Aly’s occupational therapist will be doing paperwork to try to get Aly a lightbox and lightbox supplies for home use. I believe having a lightbox and a program to follow will take Aly to the next level. Through my frequent online research I came across a new product called the LightAide. “Bright and engaging, the LightAide creates a variety of interactive displays of color that support core learning goals and help instill the building blocks of literacy and mathematical concepts in learners with low vision, cognitive disablities and other special needs.” is hosting the Backpacking LightAide Program. Six families will be visited by Lily LightAide. Each family will get to hold on to the LightAide for two weeks to play with it and find out if it’s right for them. When the two weeks are up they’ll send it off to the next family. Each family will tell the world about the LightAide through blog posts, video uploads and socail media. At the end of the event all readers will get a chance to vote for one of the six families to receive the LightAide as a gift.

If our family is selected to participate in Backpacking LightAide Program it will be a great opportunity to experience a new piece of equipment and bring new readers to my blog and CVI website. This could be the push I need to finish my website and start working on my blog more. I am also making great connections locally in the CVI world and hope to find some partners for the Alyssa Greer CVI Foundation. Because of funding, partnering with an existing non-profit agency may be my best bet to get the foundation off the ground. I am hoping to be able to attend a conference at The University of Southern Mississippi on October 4. The main points of the conference are Understanding Cortical Visual Impairment, Hearing Loss and Dual Sensory Impairment, Increasing Participation Through Positioning and Tactile Input and Feeding Challenges in the Special Needs Population. I couldn’t have put together a better conference covering all areas of Aly’s needs if I tried! I will be able to learn so much and make even more connections by attending this conference.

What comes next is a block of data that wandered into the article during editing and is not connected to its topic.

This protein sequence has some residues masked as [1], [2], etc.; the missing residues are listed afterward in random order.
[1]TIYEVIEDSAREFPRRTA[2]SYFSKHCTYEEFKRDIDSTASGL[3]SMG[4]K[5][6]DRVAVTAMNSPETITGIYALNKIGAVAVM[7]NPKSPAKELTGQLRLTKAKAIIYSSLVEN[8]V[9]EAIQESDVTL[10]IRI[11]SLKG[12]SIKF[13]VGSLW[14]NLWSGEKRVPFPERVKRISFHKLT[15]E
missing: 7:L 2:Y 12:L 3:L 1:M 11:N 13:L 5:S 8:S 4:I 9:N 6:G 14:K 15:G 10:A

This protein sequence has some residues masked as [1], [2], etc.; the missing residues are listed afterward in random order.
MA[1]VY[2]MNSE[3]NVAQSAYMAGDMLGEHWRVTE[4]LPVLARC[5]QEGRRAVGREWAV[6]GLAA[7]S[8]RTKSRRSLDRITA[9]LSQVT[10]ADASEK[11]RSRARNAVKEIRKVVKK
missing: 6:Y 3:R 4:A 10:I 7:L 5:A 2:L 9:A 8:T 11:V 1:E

I told you a lot has happened in a short amount of time! And that’s not all. I’m working very closely with Aly’s Early Intervention Coordinator to make sure Aly has every service available to her. After moving to Starkville, I started hearing about the Children’s Medical Program. Aly’s nurse at her new pediatrician’s office asked if Aly was enrolled in the program. I told her I had never even heard of it. Of course I went home and researched it myself and it appears to be another resource Aly qualifies for. According to the website, The Children’s Medical Program provides medical and surgical care to children with chronic or disabling conditions. The service is available to state residence free of charge under 21 years of age. “If your child was born with a disabling condition, or developed a disability or chronic illness, the program may be right for your family. CMP can organize care for your child’s condition, provide some equipment and medicaitons, and arrange for physical, occupational and other therapies.”

I’m also having Aly’s coordinator look into getting her services through the Deaf-Blind Project based out of Hattiesburg. I’m not very familiar with what services they offer, but I’m hoping they will be able to provide at-home therapy or family training in the area of deaf-blindness. Because Aly has visual and hearing impairments combined, it creates such severe communication and other developmental and educational needs that they cannot be accomodated in special education programs soley for children with deafness or children with blindness, according to the website. I still get blown away by how many services are available to families of children with special needs in the state. And all of these services are provided free of charge!

As a mother, it is my job to make sure my children are taken care of, and because my daughter has special needs, I must take on a new role as an advocate. Being a proactive advocate and providing Aly with every opportunity availabe is the best thing I can do for her. Aly’s journey is just beginning. We have already come such a long way and when I think about where she will be this time next year in her progress it brings me to tears because I have seen first-hand what early intervention has done in my child’s life. She has gone from only having therapy once a week for an hour and a half to now having an hour of physical therapy, occupational therapy, speech therapy, feeding therapy, hearing therapy and school twice a week. She has something to do every day during the week, and she is only 15 months old. She is my inspiration and my motivaiton.